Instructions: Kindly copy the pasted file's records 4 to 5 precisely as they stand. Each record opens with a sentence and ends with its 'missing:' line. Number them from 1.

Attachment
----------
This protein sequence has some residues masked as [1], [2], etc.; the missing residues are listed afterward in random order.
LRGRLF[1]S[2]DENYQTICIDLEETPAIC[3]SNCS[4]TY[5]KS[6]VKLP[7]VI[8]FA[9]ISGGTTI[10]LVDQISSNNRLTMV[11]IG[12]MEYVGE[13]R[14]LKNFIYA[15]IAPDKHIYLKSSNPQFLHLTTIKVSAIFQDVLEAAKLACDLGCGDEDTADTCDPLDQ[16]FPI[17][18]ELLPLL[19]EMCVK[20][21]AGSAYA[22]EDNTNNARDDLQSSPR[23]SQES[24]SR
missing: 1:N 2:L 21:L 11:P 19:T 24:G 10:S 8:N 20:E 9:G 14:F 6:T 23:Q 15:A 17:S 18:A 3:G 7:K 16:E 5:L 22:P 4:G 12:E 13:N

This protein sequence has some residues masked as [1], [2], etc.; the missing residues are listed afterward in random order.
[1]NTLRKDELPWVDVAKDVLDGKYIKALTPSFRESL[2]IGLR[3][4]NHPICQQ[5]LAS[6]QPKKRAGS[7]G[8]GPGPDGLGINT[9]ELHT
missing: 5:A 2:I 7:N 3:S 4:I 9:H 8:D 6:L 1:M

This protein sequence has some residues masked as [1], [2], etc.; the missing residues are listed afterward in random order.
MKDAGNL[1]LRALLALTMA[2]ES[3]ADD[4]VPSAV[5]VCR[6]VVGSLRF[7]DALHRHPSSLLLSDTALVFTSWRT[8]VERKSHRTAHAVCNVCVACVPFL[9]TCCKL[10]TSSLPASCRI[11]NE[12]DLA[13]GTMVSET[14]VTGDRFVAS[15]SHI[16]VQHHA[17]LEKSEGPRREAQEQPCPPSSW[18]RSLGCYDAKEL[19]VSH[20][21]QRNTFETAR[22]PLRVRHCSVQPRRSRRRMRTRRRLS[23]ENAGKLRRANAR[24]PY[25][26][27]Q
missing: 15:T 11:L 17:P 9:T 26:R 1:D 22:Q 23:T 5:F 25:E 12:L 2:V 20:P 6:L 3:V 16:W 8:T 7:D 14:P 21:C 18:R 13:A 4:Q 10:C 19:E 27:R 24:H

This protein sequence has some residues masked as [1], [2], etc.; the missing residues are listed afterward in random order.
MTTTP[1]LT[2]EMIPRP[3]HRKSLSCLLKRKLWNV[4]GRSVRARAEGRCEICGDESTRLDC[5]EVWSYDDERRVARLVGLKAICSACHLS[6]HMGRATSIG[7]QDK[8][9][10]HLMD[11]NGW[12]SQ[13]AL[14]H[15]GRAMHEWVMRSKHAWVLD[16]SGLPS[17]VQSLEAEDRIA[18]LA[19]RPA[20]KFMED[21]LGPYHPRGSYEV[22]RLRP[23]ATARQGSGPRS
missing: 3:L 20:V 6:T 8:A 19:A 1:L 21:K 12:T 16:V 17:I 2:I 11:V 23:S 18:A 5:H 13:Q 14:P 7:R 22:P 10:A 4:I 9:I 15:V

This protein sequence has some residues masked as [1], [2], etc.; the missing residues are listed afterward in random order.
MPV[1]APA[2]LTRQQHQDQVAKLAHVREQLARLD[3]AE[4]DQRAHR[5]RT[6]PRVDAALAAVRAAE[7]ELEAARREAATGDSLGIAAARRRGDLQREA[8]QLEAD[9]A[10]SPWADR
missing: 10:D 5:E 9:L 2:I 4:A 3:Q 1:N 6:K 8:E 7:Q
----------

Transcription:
This protein sequence has some residues masked as [1], [2], etc.; the missing residues are listed afterward in random order.
MTTTP[1]LT[2]EMIPRP[3]HRKSLSCLLKRKLWNV[4]GRSVRARAEGRCEICGDESTRLDC[5]EVWSYDDERRVARLVGLKAICSACHLS[6]HMGRATSIG[7]QDK[8][9][10]HLMD[11]NGW[12]SQ[13]AL[14]H[15]GRAMHEWVMRSKHAWVLD[16]SGLPS[17]VQSLEAEDRIA[18]LA[19]RPA[20]KFMED[21]LGPYHPRGSYEV[22]RLRP[23]ATARQGSGPRS
missing: 3:L 20:V 6:T 8:A 19:A 1:L 21:K 12:T 16:V 17:I 2:I 11:V 23:S 18:A 5:H 13:Q 14:P 7:R 22:P 10:A 4:I 9:I 15:V

This protein sequence has some residues masked as [1], [2], etc.; the missing residues are listed afterward in random order.
MPV[1]APA[2]LTRQQHQDQVAKLAHVREQLARLD[3]AE[4]DQRAHR[5]RT[6]PRVDAALAAVRAAE[7]ELEAARREAATGDSLGIAAARRRGDLQREA[8]QLEAD[9]A[10]SPWADR
missing: 10:D 5:E 9:L 2:I 4:A 3:Q 1:N 6:K 8:E 7:Q